Other Considerations

The above is all that’s needed to universally punt authentication to Duo and consume the result. You will obviously want to ensure that the value produced from the <NameID> element provided by Duo can then be used to drive your existing attribute resolution process and produce appropriate data for your SPs.

Another issue is the <AuthnContextClassRef> value (or equivalent in other protocols) expressed by the Shibboleth IdP to other SPs. Duo hardwires the value it asserts, so it can’t really be used as the basis of any sort of mapping. To work around this, the easiest thing to do is, contrary to the defaults, set the idp.authn.SAML.addDefaultPrincipals property to true, and adjust the idp.authn.SAML.supportedPrincipals property to include whatever custom value you use in your deployment to signal “strong” authentication.

Conditional Use

The rest of this How To is focused on enabling a more controlled rollout of this Duo feature, in much the same way one might want to limit the rollout of any new authentication-related feature. Much the same approach would apply to, for example, piloting the Duo Universal Prompt, or certainly more directly any other capability exposed by SAML proxying to another IdP.

The MFA login flow provides the means to script logic to conditionally use different login methods at runtime. While there are an infinite number of ways this can be done, just a few examples are included here (to be combined or used as the basis of your own logic).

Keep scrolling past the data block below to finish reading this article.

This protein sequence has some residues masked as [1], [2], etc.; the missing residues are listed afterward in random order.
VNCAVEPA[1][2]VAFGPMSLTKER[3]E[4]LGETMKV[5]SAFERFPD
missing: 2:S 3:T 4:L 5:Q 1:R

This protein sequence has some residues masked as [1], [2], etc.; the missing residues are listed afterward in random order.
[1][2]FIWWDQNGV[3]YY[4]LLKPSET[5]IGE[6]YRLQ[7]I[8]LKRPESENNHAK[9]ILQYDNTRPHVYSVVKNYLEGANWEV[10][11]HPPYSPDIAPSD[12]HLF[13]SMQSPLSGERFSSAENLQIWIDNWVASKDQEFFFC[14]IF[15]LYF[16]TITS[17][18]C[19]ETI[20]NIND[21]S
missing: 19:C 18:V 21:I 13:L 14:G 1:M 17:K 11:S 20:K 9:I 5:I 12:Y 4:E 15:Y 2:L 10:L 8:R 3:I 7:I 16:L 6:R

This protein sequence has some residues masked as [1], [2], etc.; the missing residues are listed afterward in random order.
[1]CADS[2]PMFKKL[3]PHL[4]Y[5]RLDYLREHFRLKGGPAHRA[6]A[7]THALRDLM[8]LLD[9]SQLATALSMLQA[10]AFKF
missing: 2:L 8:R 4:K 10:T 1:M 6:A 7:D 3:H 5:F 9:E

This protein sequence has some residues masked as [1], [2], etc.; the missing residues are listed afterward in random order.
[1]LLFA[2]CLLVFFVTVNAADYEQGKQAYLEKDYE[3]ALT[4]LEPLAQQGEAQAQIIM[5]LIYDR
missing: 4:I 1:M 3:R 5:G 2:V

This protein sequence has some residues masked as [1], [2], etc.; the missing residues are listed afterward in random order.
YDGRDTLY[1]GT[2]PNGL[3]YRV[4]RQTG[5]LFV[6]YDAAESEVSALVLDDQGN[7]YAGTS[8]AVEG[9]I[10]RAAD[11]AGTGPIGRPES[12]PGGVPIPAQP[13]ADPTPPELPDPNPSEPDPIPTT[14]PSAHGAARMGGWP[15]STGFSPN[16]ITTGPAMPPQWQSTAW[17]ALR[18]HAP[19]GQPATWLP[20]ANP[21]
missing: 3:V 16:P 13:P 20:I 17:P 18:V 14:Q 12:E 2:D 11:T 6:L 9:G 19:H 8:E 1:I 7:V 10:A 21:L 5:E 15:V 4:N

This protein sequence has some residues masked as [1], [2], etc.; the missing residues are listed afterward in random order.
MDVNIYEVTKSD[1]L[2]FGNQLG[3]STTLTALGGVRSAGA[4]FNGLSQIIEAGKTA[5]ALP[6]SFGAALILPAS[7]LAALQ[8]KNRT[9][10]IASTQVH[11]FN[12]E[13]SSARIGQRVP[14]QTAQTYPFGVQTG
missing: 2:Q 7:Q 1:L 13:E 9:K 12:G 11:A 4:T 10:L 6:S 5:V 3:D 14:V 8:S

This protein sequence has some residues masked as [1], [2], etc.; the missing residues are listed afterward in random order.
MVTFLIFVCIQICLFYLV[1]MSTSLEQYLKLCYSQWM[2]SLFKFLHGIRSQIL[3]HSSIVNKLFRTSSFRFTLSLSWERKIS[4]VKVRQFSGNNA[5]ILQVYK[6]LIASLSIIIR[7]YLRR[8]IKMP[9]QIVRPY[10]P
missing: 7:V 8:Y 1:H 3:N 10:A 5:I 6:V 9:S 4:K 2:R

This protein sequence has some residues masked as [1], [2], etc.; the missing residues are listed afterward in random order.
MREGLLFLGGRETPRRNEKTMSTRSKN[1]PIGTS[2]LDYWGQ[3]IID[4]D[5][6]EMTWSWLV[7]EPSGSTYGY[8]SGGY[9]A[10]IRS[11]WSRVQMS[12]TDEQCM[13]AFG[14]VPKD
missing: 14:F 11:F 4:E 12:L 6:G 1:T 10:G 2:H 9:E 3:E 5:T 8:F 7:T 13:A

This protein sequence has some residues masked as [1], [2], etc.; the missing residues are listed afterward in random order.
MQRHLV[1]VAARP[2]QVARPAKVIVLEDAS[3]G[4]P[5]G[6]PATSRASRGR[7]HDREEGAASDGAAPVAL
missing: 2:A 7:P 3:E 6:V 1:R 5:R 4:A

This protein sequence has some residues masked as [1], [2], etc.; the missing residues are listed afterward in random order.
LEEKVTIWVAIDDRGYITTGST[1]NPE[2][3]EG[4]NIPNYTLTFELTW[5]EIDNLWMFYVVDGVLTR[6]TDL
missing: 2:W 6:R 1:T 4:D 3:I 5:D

In these examples, there has to be an “alternative” to using the SAML flow (more or less, whatever you’re doing already). In the examples below, the “Password” flow is used as the fallback, but you should be able to combine these examples with existing MFA scripting/rule logic if your existing deployment is already using the MFA flow to combine, e.g., Password + Duo or DuoOIDC.

Initial Adjustments

The first step is to “inject” the MFA flow into the picture and wrap it around the SAML flow. This step is just mechanical and results in the same outcome as before (punting all authentication to Duo) but allows for more control afterward.

  1. The MFA flow is an IdP “module”, so per the documentation, you’ll need to enable the idp.authn.MFA module if not already enabled.

  2. Change the idp.authn.flows property you set above from “SAML” to “MFA”.

  3. Make sure any principal values you added to the idp.authn.SAML.supportedPrincipals property are also copied over to the idp.authn.MFA.supportedPrincipals property.

  4. In conf/authn/mfa-authn-config.xml, do the following:

That just runs the SAML flow and lets the success or failure of that produce the outcome.

Conditional by Service

For basic testing, you can define a list of SPs for which the SAML flow should be used, with everything else using Password (or, again, whatever you’re already doing). Using this strategy to leverage the RelyingParty layer allows this list to be adjusted and reloaded via that service.

First, define the list of pilot services in a RelyingParty override by adding to conf/relying-party.xml:

Then, you script a rule to leverage this override in conf/authn/mfa-authn-config.xml:

Conditional By User

This use case is theoretically possible, but is much more complex to manage with this scenario because unlike traditional Duo usage, there is no way to know who the user is prior to dispatching control to Duo. As such, no example is currently provided, but conceptually doing this would require introducing a custom flow with a view to prompt the user for their username first, solely to decide whether to use the passwordless option. This should in principle be possible, but is very unlikely to be practical since it would require interjecting such a prompt in front of all users.

It is probably more likely to do a service-based pilot using a service used by limited sets of people.